On-board portable emissions measurement systems (PEMS) are part of the type approval, in-service conformity, and market surveillance aspects of the European exhaust emissions regulation. Currently, only solid particles >23 nm are counted, but Europe will introduce a lower limit of 10 nm. In this study, we evaluated a 10-nm prototype portable system comparing it with laboratory systems measuring diesel, gasoline, and CNG (compressed natural gas) vehicles with emission levels ranging from approximately 2 × 1010
to 2 × 1012
#/km. The results showed that the on-board system differed from the laboratory 10-nm system on average for the tested driving cycles by less than approximately 10% at levels below 6 × 1011
#/km and by approximately 20% for high-emitting vehicles. The observed differences were similar to those observed in the evaluation of portable >23 nm particle counting systems, despite the relatively small size of the emitted particles (with geometric mean diameters <42 nm) and the additional challenges associated with sub-23 nm measurements. The latter included the presence of semivolatile sub-23 nm particles, the elevated concentration levels during cold start, and also the formation of sub-23 nm artefacts from the elastomers that are used to connect the tailpipe to the measurement devices. The main conclusion of the study is that >10 nm on-board systems can be ready for introduction in future regulations.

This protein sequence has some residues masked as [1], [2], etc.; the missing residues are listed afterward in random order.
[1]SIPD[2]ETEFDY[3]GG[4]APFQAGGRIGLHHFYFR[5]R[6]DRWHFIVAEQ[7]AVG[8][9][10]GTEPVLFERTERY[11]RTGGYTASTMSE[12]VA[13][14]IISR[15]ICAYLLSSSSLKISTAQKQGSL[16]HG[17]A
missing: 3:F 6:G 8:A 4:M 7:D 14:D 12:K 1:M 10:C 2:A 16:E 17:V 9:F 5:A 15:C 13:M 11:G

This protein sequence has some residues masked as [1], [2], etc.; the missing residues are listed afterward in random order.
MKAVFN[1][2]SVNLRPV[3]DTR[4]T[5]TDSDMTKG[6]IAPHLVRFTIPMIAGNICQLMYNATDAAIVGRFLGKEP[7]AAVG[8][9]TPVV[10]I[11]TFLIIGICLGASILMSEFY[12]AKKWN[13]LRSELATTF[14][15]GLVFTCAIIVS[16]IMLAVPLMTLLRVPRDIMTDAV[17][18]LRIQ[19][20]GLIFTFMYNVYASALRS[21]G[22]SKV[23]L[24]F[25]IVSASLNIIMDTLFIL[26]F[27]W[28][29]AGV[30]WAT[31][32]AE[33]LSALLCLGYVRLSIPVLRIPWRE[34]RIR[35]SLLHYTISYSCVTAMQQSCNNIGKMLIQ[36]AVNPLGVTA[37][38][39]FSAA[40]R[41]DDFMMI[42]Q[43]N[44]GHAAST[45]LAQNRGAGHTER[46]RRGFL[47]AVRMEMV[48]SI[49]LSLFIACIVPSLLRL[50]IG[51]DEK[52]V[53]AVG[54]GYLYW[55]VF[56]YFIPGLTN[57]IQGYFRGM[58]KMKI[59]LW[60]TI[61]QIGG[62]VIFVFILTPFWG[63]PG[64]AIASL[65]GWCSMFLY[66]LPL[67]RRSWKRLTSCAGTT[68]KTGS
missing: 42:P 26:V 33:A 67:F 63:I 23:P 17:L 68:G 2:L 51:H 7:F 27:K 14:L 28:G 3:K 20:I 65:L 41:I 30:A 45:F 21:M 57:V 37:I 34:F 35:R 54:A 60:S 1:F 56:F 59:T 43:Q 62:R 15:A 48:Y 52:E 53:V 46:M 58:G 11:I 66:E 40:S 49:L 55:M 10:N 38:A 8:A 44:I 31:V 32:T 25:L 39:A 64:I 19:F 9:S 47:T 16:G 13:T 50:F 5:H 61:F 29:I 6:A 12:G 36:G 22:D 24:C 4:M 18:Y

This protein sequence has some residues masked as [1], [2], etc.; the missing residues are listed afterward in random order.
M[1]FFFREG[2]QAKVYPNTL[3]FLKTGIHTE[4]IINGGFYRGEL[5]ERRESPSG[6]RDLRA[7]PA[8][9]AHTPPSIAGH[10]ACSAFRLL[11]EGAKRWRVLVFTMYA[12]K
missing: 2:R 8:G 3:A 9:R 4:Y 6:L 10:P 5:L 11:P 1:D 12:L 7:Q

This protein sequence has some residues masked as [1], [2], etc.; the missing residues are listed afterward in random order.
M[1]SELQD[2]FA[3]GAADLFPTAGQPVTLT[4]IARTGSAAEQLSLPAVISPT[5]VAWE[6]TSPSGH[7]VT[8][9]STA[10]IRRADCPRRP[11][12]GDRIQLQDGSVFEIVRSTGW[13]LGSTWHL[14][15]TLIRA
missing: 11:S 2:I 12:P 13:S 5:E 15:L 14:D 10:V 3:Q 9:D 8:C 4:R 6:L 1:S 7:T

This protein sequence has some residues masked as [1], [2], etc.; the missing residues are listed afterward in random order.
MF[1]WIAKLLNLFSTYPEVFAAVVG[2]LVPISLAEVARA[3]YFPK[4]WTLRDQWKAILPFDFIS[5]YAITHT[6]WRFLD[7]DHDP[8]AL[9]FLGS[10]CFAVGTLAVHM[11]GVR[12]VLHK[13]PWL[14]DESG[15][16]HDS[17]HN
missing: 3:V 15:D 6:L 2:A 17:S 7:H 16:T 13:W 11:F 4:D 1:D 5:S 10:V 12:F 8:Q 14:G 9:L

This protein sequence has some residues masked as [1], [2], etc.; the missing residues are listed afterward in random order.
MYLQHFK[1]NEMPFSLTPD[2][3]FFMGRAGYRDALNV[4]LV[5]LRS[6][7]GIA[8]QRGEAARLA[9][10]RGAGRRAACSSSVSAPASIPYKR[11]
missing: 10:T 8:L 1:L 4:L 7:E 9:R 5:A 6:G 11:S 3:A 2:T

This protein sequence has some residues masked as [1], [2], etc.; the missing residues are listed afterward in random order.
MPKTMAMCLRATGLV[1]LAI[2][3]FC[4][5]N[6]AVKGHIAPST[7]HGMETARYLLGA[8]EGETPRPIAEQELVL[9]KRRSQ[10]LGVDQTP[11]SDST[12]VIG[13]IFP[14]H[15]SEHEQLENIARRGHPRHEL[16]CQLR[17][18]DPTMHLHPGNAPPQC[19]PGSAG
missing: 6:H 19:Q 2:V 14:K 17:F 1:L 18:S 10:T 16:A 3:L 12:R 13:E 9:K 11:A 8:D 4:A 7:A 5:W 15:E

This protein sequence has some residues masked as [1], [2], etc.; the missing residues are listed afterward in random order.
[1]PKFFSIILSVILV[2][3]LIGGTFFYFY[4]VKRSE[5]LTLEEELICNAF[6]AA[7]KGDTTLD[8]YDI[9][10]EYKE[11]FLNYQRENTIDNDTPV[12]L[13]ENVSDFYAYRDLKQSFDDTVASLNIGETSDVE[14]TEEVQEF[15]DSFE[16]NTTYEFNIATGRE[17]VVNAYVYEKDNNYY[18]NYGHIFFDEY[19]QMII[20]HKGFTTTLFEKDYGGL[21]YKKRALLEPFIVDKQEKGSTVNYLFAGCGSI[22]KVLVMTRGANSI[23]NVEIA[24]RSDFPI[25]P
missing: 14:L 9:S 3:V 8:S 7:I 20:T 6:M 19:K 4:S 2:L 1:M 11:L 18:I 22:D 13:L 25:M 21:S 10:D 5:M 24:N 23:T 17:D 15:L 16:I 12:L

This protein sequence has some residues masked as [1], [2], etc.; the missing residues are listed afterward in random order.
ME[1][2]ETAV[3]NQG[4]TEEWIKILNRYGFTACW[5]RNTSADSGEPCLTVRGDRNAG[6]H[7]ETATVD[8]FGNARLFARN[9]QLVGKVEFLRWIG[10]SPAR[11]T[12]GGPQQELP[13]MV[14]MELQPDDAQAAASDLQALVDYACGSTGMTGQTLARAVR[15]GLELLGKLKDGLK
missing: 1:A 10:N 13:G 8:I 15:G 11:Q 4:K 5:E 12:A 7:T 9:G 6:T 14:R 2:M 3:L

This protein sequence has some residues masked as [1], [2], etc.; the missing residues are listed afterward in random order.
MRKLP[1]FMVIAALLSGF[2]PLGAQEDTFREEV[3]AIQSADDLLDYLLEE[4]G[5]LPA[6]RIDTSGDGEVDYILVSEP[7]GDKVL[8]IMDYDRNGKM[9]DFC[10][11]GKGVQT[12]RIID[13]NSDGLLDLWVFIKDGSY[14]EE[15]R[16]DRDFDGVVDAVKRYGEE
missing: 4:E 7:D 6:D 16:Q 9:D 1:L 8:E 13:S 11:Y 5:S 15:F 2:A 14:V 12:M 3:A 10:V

This is an open access article distributed under the Creative Commons Attribution License
which permits unrestricted use, distribution, and reproduction in any medium, provided the original work is properly cited